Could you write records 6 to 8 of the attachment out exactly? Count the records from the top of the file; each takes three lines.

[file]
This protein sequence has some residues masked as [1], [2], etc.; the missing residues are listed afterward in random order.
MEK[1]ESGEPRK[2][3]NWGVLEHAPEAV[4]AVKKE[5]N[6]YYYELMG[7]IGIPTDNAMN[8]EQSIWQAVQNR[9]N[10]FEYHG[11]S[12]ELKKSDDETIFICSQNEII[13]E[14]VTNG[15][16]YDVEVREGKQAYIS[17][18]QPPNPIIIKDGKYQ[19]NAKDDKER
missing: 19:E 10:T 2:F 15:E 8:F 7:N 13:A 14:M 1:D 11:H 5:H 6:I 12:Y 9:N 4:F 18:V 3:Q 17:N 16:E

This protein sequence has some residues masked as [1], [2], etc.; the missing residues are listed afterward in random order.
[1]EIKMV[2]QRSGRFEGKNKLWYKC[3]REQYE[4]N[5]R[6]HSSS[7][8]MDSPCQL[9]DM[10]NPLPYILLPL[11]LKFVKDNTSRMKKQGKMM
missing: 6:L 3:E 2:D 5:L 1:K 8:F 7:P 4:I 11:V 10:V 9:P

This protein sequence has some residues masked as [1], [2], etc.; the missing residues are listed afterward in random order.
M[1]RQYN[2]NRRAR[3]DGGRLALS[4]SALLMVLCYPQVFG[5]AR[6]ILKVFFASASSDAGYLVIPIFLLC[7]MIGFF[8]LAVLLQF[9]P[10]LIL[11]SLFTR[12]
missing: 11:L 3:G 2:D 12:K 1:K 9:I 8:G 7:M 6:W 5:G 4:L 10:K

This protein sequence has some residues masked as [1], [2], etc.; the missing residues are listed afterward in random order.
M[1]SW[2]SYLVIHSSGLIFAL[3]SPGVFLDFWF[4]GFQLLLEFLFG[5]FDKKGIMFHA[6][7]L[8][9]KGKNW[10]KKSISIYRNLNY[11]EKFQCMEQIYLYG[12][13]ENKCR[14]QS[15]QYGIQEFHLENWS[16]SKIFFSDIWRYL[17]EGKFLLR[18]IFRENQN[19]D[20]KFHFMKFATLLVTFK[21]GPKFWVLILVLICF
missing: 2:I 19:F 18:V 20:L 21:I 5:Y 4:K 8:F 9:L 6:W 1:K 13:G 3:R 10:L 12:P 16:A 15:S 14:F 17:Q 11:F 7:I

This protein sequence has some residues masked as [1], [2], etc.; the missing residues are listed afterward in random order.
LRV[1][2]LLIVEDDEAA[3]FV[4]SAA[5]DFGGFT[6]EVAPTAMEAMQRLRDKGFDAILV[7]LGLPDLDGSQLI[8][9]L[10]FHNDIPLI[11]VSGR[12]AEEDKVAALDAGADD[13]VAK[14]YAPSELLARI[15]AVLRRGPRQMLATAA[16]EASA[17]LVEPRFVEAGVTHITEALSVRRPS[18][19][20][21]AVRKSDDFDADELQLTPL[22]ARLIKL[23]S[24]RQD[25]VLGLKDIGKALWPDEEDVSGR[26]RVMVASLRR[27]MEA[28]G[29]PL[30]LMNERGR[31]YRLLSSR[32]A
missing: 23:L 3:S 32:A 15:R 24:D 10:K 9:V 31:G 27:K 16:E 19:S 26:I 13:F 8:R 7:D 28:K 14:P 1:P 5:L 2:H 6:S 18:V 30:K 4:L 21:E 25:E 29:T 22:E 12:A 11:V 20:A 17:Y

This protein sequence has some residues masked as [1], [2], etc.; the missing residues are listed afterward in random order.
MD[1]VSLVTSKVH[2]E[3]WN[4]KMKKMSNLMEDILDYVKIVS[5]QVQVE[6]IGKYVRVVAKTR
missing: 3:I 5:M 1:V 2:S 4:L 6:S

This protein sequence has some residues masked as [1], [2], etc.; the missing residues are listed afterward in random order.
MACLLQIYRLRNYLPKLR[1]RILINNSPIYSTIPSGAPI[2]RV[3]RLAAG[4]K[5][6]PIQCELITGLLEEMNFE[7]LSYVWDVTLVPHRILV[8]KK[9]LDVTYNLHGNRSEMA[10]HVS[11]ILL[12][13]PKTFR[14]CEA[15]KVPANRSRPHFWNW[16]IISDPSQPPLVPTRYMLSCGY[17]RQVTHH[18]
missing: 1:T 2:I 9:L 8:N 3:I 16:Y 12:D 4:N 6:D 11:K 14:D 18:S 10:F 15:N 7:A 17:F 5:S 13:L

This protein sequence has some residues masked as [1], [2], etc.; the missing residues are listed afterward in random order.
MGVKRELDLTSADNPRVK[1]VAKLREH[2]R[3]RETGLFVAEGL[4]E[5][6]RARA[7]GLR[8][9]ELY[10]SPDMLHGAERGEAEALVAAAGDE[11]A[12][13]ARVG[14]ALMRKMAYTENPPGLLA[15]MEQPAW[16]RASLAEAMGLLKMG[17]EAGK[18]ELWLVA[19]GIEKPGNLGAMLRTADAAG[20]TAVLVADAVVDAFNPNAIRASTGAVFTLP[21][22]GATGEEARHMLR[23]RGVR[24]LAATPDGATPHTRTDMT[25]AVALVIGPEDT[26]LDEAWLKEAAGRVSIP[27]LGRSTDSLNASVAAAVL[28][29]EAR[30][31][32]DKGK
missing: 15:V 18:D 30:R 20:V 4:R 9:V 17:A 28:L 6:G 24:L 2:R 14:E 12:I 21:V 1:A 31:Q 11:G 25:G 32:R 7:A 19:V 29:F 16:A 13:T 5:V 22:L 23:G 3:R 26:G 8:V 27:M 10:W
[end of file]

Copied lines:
This protein sequence has some residues masked as [1], [2], etc.; the missing residues are listed afterward in random order.
MD[1]VSLVTSKVH[2]E[3]WN[4]KMKKMSNLMEDILDYVKIVS[5]QVQVE[6]IGKYVRVVAKTR
missing: 3:I 5:M 1:V 2:S 4:L 6:S

This protein sequence has some residues masked as [1], [2], etc.; the missing residues are listed afterward in random order.
MACLLQIYRLRNYLPKLR[1]RILINNSPIYSTIPSGAPI[2]RV[3]RLAAG[4]K[5][6]PIQCELITGLLEEMNFE[7]LSYVWDVTLVPHRILV[8]KK[9]LDVTYNLHGNRSEMA[10]HVS[11]ILL[12][13]PKTFR[14]CEA[15]KVPANRSRPHFWNW[16]IISDPSQPPLVPTRYMLSCGY[17]RQVTHH[18]
missing: 1:T 2:I 9:L 8:N 3:I 16:Y 12:D 4:N 6:D 11:K 14:D 18:S 10:F 15:N 7:A 17:F 5:S 13:L

This protein sequence has some residues masked as [1], [2], etc.; the missing residues are listed afterward in random order.
MGVKRELDLTSADNPRVK[1]VAKLREH[2]R[3]RETGLFVAEGL[4]E[5][6]RARA[7]GLR[8][9]ELY[10]SPDMLHGAERGEAEALVAAAGDE[11]A[12][13]ARVG[14]ALMRKMAYTENPPGLLA[15]MEQPAW[16]RASLAEAMGLLKMG[17]EAGK[18]ELWLVA[19]GIEKPGNLGAMLRTADAAG[20]TAVLVADAVVDAFNPNAIRASTGAVFTLP[21][22]GATGEEARHMLR[23]RGVR[24]LAATPDGATPHTRTDMT[25]AVALVIGPEDT[26]LDEAWLKEAAGRVSIP[27]LGRSTDSLNASVAAAVL[28][29]EAR[30][31][32]DKGK
missing: 15:V 18:D 30:R 20:V 4:R 9:V 17:A 28:L 6:G 24:L 2:R 14:E 12:I 21:V 1:A 31:Q 11:G 25:G 32:R 7:A 19:V 29:F 16:A 13:T 5:V 22:L 23:G 3:R 26:G 8:V 27:M 10:W